The gallbladder is a sac which lies on the undersurface of the liver in the right upper portion of the abdominal cavity.  It is approximately the size of a pear and is connected to the liver and the intestine by a series of small tubes called bile ducts.  The primary job of the gallbladder is to store bile, which is produced and secreted by the liver, until the bile is needed to aid in digestion.  After a meal, the gallbladder normally contracts and bile flows into the intestine.  Once the meal is digested, the gallbladder relaxes and once again begins to store bile.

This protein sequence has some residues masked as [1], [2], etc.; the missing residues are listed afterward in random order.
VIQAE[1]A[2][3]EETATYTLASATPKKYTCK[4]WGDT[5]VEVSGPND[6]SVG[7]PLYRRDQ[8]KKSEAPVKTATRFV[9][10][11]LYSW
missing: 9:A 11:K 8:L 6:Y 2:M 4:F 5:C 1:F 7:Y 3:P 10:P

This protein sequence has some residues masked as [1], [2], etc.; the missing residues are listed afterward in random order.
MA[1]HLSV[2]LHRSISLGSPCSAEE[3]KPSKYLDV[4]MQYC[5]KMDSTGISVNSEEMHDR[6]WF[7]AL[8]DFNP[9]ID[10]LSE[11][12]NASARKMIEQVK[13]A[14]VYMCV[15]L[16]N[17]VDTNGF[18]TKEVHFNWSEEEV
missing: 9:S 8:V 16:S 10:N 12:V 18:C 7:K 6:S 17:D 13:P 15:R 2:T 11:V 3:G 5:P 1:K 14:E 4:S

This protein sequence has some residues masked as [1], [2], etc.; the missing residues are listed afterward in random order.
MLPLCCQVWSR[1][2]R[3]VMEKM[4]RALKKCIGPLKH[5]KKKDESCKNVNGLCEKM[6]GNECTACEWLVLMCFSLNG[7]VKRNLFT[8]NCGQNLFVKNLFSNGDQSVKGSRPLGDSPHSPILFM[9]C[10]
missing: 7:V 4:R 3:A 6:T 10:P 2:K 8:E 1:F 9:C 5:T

Bile itself is a brown liquid, which contains bile salts, cholesterol, bilirubin and lecithin.  Some of the substances in bile, such as bile salts and lecithin act like detergents and break up fat to aid in digestion.  Bilirubin, however, is considered a waste product.  Bilirubin is a dark brown substance, which gives the brown color to bile and stool.  Approximately three cups of bile are produced by the liver every day.